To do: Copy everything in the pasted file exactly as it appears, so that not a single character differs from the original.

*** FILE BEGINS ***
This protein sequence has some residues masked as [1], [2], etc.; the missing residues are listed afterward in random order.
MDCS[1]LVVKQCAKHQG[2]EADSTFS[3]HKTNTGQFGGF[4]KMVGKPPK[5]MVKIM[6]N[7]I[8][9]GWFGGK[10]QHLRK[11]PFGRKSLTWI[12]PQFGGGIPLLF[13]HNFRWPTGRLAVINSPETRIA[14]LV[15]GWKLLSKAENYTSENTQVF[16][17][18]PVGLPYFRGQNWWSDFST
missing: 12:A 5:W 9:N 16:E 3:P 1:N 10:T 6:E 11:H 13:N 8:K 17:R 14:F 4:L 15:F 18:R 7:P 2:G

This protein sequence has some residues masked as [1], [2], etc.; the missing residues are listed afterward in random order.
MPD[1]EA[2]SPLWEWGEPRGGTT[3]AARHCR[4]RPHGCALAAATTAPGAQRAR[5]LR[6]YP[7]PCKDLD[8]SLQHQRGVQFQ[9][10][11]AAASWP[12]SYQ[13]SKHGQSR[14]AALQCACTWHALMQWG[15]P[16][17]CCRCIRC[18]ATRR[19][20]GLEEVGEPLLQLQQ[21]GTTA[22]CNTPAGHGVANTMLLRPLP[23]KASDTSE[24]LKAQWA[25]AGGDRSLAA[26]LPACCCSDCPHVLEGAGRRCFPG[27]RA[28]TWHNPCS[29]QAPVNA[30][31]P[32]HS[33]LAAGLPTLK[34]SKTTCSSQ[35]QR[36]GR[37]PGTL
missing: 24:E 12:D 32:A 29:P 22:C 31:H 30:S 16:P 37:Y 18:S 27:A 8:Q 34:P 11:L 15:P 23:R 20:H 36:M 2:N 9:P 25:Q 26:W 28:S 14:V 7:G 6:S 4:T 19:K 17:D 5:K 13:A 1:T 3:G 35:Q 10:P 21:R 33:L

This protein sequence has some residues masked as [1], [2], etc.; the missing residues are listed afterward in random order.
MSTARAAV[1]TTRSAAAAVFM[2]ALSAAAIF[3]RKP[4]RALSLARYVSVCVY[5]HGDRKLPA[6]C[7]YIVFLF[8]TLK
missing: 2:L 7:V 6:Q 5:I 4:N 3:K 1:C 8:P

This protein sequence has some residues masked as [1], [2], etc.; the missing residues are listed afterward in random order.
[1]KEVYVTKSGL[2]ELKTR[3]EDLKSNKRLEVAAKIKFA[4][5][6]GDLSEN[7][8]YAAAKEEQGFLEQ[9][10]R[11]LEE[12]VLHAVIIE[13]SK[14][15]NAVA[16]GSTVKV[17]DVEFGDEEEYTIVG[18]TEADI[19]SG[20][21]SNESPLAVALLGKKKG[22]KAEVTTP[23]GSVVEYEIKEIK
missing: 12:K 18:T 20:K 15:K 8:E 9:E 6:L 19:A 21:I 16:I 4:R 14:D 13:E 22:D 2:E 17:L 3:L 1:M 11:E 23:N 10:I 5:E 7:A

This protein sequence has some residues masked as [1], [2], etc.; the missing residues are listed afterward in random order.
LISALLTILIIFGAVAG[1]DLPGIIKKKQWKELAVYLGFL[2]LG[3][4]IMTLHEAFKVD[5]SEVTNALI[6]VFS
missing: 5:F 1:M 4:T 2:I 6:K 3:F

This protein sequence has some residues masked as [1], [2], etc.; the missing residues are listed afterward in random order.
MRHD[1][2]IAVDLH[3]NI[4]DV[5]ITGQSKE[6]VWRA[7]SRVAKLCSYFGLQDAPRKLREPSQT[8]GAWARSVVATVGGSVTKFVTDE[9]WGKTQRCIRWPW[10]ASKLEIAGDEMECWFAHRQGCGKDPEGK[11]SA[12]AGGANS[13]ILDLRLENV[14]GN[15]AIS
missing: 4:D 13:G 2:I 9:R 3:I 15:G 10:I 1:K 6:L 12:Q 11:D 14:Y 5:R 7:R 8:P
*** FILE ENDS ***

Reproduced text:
This protein sequence has some residues masked as [1], [2], etc.; the missing residues are listed afterward in random order.
MDCS[1]LVVKQCAKHQG[2]EADSTFS[3]HKTNTGQFGGF[4]KMVGKPPK[5]MVKIM[6]N[7]I[8][9]GWFGGK[10]QHLRK[11]PFGRKSLTWI[12]PQFGGGIPLLF[13]HNFRWPTGRLAVINSPETRIA[14]LV[15]GWKLLSKAENYTSENTQVF[16][17][18]PVGLPYFRGQNWWSDFST
missing: 12:A 5:W 9:N 16:E 3:P 1:N 10:T 6:E 11:H 13:N 8:K 17:R 14:F 4:L 15:F 18:R 7:P 2:G

This protein sequence has some residues masked as [1], [2], etc.; the missing residues are listed afterward in random order.
MPD[1]EA[2]SPLWEWGEPRGGTT[3]AARHCR[4]RPHGCALAAATTAPGAQRAR[5]LR[6]YP[7]PCKDLD[8]SLQHQRGVQFQ[9][10][11]AAASWP[12]SYQ[13]SKHGQSR[14]AALQCACTWHALMQWG[15]P[16][17]CCRCIRC[18]ATRR[19][20]GLEEVGEPLLQLQQ[21]GTTA[22]CNTPAGHGVANTMLLRPLP[23]KASDTSE[24]LKAQWA[25]AGGDRSLAA[26]LPACCCSDCPHVLEGAGRRCFPG[27]RA[28]TWHNPCS[29]QAPVNA[30][31]P[32]HS[33]LAAGLPTLK[34]SKTTCSSQ[35]QR[36]GR[37]PGTL
missing: 24:E 12:D 32:A 29:P 22:C 31:H 30:S 16:P 37:Y 18:S 27:A 8:Q 34:P 11:L 15:P 23:R 20:H 36:M 2:N 9:P 25:Q 26:W 28:S 14:V 7:G 6:S 4:T 19:K 17:D 5:K 13:A 1:T 3:G 35:Q 10:P 21:R 33:L

This protein sequence has some residues masked as [1], [2], etc.; the missing residues are listed afterward in random order.
MSTARAAV[1]TTRSAAAAVFM[2]ALSAAAIF[3]RKP[4]RALSLARYVSVCVY[5]HGDRKLPA[6]C[7]YIVFLF[8]TLK
missing: 2:L 7:V 6:Q 5:I 4:N 3:K 1:C 8:P

This protein sequence has some residues masked as [1], [2], etc.; the missing residues are listed afterward in random order.
[1]KEVYVTKSGL[2]ELKTR[3]EDLKSNKRLEVAAKIKFA[4][5][6]GDLSEN[7][8]YAAAKEEQGFLEQ[9][10]R[11]LEE[12]VLHAVIIE[13]SK[14][15]NAVA[16]GSTVKV[17]DVEFGDEEEYTIVG[18]TEADI[19]SG[20][21]SNESPLAVALLGKKKG[22]KAEVTTP[23]GSVVEYEIKEIK
missing: 12:K 18:T 20:K 15:K 8:E 9:E 6:L 19:A 21:I 16:I 4:R 14:D 13:E 22:D 2:E 17:L 3:L 1:M 11:E 23:N 10:I 5:E 7:A

This protein sequence has some residues masked as [1], [2], etc.; the missing residues are listed afterward in random order.
LISALLTILIIFGAVAG[1]DLPGIIKKKQWKELAVYLGFL[2]LG[3][4]IMTLHEAFKVD[5]SEVTNALI[6]VFS
missing: 5:F 1:M 4:T 2:I 6:K 3:F

This protein sequence has some residues masked as [1], [2], etc.; the missing residues are listed afterward in random order.
MRHD[1][2]IAVDLH[3]NI[4]DV[5]ITGQSKE[6]VWRA[7]SRVAKLCSYFGLQDAPRKLREPSQT[8]GAWARSVVATVGGSVTKFVTDE[9]WGKTQRCIRWPW[10]ASKLEIAGDEMECWFAHRQGCGKDPEGK[11]SA[12]AGGANS[13]ILDLRLENV[14]GN[15]AIS
missing: 4:D 13:G 2:I 9:R 3:I 15:G 10:I 1:K 6:L 12:Q 11:D 14:Y 5:R 7:R 8:P